Background: Systematic information on infectious disease services provided to refugees and asylum seekers in the European Union (EU) is sparse. We conducted a scoping study of experts in six EU countries in order to map health system responses related to infectious disease prevention and control among refugees and asylum seekers.
Methods: We conducted 27 semi-structured in-depth interviews with first-line staff and health officials to collect information about existing guidelines and practices at each stage of reception in first-entry (Greece/Italy), transit (Croatia/Slovenia), and destination countries (Austria/Sweden). Thematic coding was used to perform a content analysis of interview material.
Results: Guidance on infectious disease screening and health assessments lack standardisation across and—partly—within countries. Data collection on notifiable infectious diseases is mainly reported to be performed by national public health institutions, but is not stratified by migrant status. Health-related information is not transferred in a standardized way between facilities within a single country. International exchange of medical information between countries along the migration route is irregular. Services were reported to be fragmented, and respondents mentioned no specific coordination bodies beyond health authorities at different levels.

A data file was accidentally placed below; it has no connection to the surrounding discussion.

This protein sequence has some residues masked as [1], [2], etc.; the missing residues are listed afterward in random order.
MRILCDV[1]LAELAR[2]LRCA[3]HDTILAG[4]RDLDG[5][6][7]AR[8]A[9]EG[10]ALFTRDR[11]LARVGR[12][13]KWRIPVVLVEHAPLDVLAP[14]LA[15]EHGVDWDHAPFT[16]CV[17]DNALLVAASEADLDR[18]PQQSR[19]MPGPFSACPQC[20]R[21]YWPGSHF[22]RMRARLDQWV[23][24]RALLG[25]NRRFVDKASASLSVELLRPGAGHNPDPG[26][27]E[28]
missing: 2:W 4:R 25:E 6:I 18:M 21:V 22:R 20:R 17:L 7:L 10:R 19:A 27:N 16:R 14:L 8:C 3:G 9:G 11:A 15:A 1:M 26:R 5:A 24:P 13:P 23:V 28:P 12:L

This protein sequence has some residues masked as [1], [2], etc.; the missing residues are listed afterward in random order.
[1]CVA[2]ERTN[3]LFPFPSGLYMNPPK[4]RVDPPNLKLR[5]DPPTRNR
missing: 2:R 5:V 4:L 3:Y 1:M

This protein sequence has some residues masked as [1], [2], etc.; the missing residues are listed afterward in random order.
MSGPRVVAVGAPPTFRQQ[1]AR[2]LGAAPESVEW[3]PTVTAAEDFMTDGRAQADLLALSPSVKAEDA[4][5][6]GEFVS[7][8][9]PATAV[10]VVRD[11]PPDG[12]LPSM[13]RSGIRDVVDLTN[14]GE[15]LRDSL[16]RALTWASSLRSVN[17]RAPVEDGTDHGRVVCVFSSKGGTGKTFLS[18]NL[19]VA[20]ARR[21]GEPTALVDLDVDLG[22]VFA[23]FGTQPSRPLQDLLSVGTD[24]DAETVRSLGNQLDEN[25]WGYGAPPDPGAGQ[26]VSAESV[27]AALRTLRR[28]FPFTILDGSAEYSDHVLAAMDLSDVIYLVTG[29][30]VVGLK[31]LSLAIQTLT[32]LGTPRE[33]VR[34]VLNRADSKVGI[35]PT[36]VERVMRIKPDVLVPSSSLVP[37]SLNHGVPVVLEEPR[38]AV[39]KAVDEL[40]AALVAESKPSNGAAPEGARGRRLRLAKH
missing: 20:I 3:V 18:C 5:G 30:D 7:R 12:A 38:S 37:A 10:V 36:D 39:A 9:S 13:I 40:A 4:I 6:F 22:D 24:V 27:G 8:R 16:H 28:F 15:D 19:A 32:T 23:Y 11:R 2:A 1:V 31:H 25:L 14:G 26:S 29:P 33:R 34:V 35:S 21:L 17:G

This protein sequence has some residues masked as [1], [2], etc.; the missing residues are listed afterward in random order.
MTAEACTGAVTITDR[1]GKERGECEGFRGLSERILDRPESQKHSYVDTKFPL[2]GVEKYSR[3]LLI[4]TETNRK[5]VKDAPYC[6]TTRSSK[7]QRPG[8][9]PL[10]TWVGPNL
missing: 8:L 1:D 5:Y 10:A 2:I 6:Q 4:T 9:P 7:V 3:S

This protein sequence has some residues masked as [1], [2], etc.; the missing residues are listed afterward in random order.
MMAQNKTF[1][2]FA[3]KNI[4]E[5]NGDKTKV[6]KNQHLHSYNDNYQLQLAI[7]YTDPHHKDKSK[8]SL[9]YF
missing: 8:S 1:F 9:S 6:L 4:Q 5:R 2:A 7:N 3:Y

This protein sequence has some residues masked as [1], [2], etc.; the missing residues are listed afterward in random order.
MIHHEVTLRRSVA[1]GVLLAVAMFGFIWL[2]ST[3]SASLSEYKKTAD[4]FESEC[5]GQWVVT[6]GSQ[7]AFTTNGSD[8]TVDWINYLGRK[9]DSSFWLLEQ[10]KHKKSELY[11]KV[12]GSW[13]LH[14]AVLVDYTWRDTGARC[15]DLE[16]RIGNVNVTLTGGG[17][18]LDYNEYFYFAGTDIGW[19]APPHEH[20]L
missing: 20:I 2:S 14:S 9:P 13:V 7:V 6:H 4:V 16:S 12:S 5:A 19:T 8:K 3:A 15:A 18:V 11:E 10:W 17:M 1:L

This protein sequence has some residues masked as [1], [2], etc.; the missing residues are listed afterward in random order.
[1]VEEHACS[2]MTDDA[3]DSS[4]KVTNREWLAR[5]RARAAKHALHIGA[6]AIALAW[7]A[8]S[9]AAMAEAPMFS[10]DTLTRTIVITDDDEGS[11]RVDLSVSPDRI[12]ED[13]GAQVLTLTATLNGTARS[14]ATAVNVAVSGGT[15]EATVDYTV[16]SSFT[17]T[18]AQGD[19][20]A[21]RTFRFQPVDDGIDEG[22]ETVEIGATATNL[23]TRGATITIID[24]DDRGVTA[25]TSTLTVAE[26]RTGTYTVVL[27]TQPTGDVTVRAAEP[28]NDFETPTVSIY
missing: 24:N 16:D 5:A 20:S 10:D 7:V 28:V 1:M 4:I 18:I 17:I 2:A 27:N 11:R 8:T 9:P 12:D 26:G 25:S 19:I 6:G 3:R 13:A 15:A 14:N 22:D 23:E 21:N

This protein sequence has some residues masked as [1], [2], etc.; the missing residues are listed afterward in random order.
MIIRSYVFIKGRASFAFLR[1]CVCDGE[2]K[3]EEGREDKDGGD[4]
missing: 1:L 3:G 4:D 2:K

Conclusion: Infectious disease health services provided to refugees and asylum seekers lack standardisation in health assessments, data collection, transfer of health-related information and (partly) coordination. This may negatively affect health system performance including public health emergency preparedness
Region/Country (by coverage):
Elsevier/ Health Policy Journal